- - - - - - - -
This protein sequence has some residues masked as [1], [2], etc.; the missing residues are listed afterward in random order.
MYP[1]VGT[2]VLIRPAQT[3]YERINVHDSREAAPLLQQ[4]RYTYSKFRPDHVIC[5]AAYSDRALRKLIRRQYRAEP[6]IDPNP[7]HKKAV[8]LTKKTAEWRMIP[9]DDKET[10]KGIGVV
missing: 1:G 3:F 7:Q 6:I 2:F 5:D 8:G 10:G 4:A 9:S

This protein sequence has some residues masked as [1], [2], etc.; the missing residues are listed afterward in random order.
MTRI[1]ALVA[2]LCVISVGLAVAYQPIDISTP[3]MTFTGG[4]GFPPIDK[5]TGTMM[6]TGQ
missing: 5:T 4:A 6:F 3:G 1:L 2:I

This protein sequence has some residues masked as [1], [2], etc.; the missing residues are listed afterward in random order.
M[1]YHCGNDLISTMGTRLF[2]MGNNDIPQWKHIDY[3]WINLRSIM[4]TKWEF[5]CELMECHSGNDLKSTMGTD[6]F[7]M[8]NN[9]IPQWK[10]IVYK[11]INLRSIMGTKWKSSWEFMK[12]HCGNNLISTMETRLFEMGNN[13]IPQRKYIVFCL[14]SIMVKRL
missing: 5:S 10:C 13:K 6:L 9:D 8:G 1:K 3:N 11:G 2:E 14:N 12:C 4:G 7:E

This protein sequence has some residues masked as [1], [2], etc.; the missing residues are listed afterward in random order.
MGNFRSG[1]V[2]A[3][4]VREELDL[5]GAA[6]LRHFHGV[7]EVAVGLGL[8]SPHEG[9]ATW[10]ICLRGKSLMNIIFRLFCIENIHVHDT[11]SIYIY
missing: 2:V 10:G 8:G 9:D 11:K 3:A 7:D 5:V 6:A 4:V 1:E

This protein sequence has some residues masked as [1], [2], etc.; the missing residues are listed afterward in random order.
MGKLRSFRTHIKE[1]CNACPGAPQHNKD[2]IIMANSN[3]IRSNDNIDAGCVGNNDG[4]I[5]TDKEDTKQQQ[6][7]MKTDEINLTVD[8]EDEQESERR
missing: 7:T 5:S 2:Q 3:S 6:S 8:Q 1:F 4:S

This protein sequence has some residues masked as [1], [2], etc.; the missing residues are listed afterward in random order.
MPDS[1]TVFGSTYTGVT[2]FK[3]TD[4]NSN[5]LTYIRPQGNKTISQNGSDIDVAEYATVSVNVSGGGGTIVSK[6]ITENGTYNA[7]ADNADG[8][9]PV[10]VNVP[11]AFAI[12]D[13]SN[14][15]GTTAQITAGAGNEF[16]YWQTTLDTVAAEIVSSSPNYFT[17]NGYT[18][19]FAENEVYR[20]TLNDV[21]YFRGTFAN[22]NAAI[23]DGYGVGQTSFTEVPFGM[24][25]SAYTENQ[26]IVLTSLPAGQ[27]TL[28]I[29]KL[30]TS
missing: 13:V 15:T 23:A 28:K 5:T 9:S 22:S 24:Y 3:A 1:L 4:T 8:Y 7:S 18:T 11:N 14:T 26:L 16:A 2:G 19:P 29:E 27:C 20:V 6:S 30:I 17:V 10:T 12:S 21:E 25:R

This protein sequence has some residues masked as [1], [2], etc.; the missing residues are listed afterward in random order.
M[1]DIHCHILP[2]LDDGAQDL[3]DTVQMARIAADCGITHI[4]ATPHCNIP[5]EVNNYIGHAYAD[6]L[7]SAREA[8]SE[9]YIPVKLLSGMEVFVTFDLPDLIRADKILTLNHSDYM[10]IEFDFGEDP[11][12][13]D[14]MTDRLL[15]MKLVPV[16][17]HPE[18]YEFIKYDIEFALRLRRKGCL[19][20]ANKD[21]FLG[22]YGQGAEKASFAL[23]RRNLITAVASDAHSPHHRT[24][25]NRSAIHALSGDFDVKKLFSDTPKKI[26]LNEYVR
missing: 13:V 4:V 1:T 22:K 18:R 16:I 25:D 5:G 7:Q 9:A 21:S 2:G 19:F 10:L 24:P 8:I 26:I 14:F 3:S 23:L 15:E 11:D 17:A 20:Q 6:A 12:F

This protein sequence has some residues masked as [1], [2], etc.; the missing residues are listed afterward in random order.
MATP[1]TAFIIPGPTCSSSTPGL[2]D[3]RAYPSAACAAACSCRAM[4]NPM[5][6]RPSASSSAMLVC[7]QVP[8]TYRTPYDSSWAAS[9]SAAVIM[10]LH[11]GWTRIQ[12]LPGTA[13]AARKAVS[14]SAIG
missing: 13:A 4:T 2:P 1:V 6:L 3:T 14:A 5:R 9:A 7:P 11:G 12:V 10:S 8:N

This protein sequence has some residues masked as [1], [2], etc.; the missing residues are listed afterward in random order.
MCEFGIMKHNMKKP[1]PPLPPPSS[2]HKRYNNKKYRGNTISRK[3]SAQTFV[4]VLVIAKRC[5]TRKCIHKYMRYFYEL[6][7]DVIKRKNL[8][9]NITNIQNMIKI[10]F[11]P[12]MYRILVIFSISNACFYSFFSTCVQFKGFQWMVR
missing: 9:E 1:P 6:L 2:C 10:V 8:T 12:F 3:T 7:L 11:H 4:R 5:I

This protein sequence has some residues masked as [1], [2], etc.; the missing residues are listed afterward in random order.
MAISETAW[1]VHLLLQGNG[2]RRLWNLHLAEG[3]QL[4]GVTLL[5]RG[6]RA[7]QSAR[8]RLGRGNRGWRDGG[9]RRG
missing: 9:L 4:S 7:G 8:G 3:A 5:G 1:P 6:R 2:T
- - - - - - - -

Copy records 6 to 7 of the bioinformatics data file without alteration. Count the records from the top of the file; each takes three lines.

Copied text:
This protein sequence has some residues masked as [1], [2], etc.; the missing residues are listed afterward in random order.
MPDS[1]TVFGSTYTGVT[2]FK[3]TD[4]NSN[5]LTYIRPQGNKTISQNGSDIDVAEYATVSVNVSGGGGTIVSK[6]ITENGTYNA[7]ADNADG[8][9]PV[10]VNVP[11]AFAI[12]D[13]SN[14][15]GTTAQITAGAGNEF[16]YWQTTLDTVAAEIVSSSPNYFT[17]NGYT[18][19]FAENEVYR[20]TLNDV[21]YFRGTFAN[22]NAAI[23]DGYGVGQTSFTEVPFGM[24][25]SAYTENQ[26]IVLTSLPAGQ[27]TL[28]I[29]KL[30]TS
missing: 13:V 15:T 23:A 28:K 5:T 9:S 22:S 24:Y 3:A 1:L 4:T 8:Y 7:S 18:T 11:N 14:T 26:L 16:A 2:G 19:P 29:E 27:C 20:V 6:S 30:I 17:V 10:T 12:S 21:E 25:R

This protein sequence has some residues masked as [1], [2], etc.; the missing residues are listed afterward in random order.
M[1]DIHCHILP[2]LDDGAQDL[3]DTVQMARIAADCGITHI[4]ATPHCNIP[5]EVNNYIGHAYAD[6]L[7]SAREA[8]SE[9]YIPVKLLSGMEVFVTFDLPDLIRADKILTLNHSDYM[10]IEFDFGEDP[11][12][13]D[14]MTDRLL[15]MKLVPV[16][17]HPE[18]YEFIKYDIEFALRLRRKGCL[19][20]ANKD[21]FLG[22]YGQGAEKASFAL[23]RRNLITAVASDAHSPHHRT[24][25]NRSAIHALSGDFDVKKLFSDTPKKI[26]LNEYVR
missing: 13:V 4:V 1:T 22:K 18:R 16:I 25:D 5:G 7:Q 9:A 21:S 2:G 19:F 10:L 24:P 8:I 26:I 14:F 3:S 23:L 15:E 11:D 17:A 20:Q 6:A 12:F